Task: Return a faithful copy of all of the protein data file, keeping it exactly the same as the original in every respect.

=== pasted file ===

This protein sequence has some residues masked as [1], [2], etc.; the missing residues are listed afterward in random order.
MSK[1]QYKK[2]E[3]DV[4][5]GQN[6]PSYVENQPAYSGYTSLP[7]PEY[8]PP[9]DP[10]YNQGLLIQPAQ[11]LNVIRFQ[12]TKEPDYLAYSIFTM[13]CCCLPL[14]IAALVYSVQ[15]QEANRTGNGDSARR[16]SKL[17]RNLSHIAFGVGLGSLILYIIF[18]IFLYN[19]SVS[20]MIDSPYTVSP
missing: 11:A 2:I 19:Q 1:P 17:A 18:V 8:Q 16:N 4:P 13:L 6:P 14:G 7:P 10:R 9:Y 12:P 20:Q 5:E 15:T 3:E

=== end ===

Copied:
This protein sequence has some residues masked as [1], [2], etc.; the missing residues are listed afterward in random order.
MSK[1]QYKK[2]E[3]DV[4][5]GQN[6]PSYVENQPAYSGYTSLP[7]PEY[8]PP[9]DP[10]YNQGLLIQPAQ[11]LNVIRFQ[12]TKEPDYLAYSIFTM[13]CCCLPL[14]IAALVYSVQ[15]QEANRTGNGDSARR[16]SKL[17]RNLSHIAFGVGLGSLILYIIF[18]IFLYN[19]SVS[20]MIDSPYTVSP
missing: 11:A 2:I 19:Q 1:P 17:A 18:V 8:Q 16:N 4:P 13:L 6:P 14:G 7:P 10:R 9:Y 12:P 20:Q 5:E 15:T 3:E